CUOMO: Please.

CONWAY: — and I told you that he makes the personnel decisions around here.

CUOMO: I know it.

CONWAY: So, I'm not playing that game. 

To see the relevant portions of the transcript from CNN’s New Day on April 16, click “expand.”

CNN’s New Day
April 16, 2018
8:47 a.m. Eastern

KELLYANNE CONWAY: Jim Comey loves to be in the center of power. He loves to divert the spotlight to himself and be in the center of power. So the President is correcting the record because there were two people involved in these conversations and he's right, Chris, you can't — you can't say that McCabe is a credible person when we just realizing [sic] — we just learned in the IG's report from Friday that he lied four times, three times under oath. They were running an FBI of honorable men and women in the rank and file, but at the tippy top, people who were in charge of the Clinton investigation were --

CHRIS CUOMO: Right.

CONWAY: They were Clinton people. Strzok and Page sexting each other about how much they didn't like our now President. Peter Orr and his wife. McCabe himself. This was a hot mess —

CUOMO: Well, McCabe's a Republican. His wife's a Democrat.

CONWAY: And Jim Comey was too busy running out to the cameras on July 5th, on October 28th and you agreed with it. You were tweeting pretty heavily last fall after October 28th that Jim Comey has made himself more politically relevant than any FBI director has ever done, that he has created controversy —

CUOMO: Sure.

CONWAY: — with apparently no good cause. So I saw a man last night very shaky and unsure to answer questions, not even under oath, but we know when Comey was under oath, that he had a very difficult time telling the truth. The FBI had to clean up the big mess, the big lie about how many confidential e-mails were on the Huma Abedin/Anthony Weiner --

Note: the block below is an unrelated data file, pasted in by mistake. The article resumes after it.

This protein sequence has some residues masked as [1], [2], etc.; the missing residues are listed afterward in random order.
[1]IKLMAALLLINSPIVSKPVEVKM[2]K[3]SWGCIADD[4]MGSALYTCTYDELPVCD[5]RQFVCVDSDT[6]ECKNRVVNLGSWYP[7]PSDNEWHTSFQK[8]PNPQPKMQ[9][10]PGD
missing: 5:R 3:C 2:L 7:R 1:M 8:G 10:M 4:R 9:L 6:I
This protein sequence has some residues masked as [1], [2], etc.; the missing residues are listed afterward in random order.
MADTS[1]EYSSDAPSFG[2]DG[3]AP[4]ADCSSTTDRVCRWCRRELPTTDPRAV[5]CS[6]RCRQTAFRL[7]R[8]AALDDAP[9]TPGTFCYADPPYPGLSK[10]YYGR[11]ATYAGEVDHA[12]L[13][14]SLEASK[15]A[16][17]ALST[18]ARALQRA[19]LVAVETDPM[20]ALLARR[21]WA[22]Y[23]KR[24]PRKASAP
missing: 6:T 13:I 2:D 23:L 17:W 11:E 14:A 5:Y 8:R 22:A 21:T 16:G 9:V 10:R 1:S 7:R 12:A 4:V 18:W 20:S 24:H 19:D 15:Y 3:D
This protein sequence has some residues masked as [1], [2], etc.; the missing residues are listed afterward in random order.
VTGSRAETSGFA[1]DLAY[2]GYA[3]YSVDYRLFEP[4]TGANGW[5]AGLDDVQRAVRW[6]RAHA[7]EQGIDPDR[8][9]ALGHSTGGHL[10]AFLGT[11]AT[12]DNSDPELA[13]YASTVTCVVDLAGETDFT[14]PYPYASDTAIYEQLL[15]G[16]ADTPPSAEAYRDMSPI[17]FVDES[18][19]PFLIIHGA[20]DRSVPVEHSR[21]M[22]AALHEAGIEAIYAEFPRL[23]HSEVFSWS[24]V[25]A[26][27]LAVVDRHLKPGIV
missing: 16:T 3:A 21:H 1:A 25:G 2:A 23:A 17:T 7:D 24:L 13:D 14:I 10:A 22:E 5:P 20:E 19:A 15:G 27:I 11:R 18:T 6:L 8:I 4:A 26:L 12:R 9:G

CUOMO: Well, it wasn't a lie. He was wrong.

CONWAY: Oh, come on. He was wrong by hundreds of thousands.

CUOMO: The President has that in his tweet, also. He corrected it and he was wrong.

CONWAY: Oh, Comey math is really fascinating.

CUOMO: It was less. 

CONWAY: It was a handful. 

CUOMO: Well, I just think it's interesting that you and the President call that a lie, which, one, it obviously isn't, but also that it benefitted Hillary Clinton, that fix. 

CONWAY: It's not a lie?

CUOMO: So the President's upset that Jim Comey had to change testimony in a way that helped Hillary Clinton? Is that what it is?

CONWAY: No, no, we're putting on the -- the president -- we are pointing out, and I have on your network and other places over the course of a year, pointing out that when he testified, the FBI immediately had to correct the record, that it wasn't hundreds of thousands, it was a handful. 

CUOMO: Right, it was wrong. Right, because it wasn't that big a deal, which is why when you guys —

CONWAY: Oh, right. Well, it depends who you are.

CUOMO: When you guys made such a big deal about it during the campaign saying, oh, these new e-mails will change everything —

CONWAY: No, let's —

CUOMO: — and it amounts to nothing,

CONWAY: — let's boil it down to the interview last night.